Dec 042009
 

Sometimes I wonder if this whole process of training and placements and calling is worth it. Don’t get me wrong. I am in no doubt about my call, or my faith, but sometimes it seems that life would be so much simpler (and just as interesting, before anyone suggests otherwise) if you could just get on with life, working, having an income, a social life or even just a more ‘settled’ home life.

And “worth it” implies some kind of future reward, or better times. I’m not so naive to think that life will suddenly become wonderful when I end up in my own parish. That, judging from what I hear, is just the beginning of a whole new set of ‘challenges’.

I guess what I’m saying is that in the intensity of it all (and it is intense), it’s easy to overlook other things, other people. Little things cause a lot of friction, because they get into the apparently smooth-running machine which is the routine of study and preparation. And yet, it should, in a sense, be the other way round. ‘Life’ was there before studies and so study is the intruder, the grit in the life machine.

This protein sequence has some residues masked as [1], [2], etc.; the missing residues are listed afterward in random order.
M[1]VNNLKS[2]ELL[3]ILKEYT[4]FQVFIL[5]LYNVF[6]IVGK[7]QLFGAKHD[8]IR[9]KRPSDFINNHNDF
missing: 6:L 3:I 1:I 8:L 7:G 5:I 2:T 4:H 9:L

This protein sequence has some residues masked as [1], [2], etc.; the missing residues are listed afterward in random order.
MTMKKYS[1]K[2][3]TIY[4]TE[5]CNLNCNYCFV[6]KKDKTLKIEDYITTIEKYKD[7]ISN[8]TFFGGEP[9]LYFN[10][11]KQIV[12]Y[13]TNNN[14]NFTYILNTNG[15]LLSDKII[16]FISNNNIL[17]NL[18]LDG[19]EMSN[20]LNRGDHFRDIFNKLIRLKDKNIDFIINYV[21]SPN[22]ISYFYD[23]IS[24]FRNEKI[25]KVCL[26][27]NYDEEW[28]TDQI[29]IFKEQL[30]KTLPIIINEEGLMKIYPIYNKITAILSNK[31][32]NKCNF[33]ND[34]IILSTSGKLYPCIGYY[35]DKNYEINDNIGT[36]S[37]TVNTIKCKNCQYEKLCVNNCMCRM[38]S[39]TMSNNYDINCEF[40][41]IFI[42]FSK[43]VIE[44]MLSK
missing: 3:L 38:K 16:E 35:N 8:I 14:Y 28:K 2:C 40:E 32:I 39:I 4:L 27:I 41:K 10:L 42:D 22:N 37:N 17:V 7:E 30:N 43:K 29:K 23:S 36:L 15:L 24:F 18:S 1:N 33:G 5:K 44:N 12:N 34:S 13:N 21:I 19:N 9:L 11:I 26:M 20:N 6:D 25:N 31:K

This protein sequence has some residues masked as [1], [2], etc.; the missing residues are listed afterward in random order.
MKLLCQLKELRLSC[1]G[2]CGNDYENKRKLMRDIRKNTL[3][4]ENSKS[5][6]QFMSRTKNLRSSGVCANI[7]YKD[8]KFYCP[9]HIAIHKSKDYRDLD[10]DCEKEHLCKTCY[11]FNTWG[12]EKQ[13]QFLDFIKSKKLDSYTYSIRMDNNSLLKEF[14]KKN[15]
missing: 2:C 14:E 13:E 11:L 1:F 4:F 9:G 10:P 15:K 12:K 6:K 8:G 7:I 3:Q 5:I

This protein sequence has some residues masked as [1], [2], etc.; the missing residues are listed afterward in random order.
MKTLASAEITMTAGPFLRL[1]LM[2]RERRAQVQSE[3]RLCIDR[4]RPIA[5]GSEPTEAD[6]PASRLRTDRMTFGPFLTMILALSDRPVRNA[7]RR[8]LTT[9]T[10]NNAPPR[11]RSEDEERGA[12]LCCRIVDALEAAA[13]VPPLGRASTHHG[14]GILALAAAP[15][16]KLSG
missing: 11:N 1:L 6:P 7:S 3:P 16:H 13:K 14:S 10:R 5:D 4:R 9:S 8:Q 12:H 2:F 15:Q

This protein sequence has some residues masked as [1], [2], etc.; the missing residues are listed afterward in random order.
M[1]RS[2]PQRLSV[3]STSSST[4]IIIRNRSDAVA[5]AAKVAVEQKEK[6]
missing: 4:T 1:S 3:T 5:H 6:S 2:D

Sometimes it’s necessary to stop for a bit of maintenance and to gain some perspective. It’s a shame that it’s the ‘grit’ that forces a halt. Much better to have planned maintenance.

Sometimes I do wonder if it’s ‘worth it’. I need to recognise that that is not the advance warning signal, but the emergency stop on the machine.

Time for a maintenance schedule to be put in place.

  3 Responses to “Sometimes”

  1. Yep, maintenance is very important, and so is growth!

  2. Ha! Every year one of my targets has been to achieve a better work/life balance. It ain’t there yet – not in this “job”!

  3. ‘Growth’….some congregations just love that one. It excuses some of their attitudes.
    ‘A heart attack. God’s way of telling you to slow down’ (Acorn Antiques – Victoria Wood) – a life work balance is essential and it isn’t easy to find. Now in my third charge, having barely survived number one and been restored in number two, I’ve made a pledge that if ever there is a straight choice between family and work, then family win out. And so far, with a couple of minor exceptions, I’ve held to that.
    Paul might have been on to something when he was suggesting that singleness was the easier form of service in ministry. Even so, singles too have to be careful.
    The person that is easiest to overlook is yourself. That day off thing (General Assembly did actually approve of two days….) is very important for family and for self.

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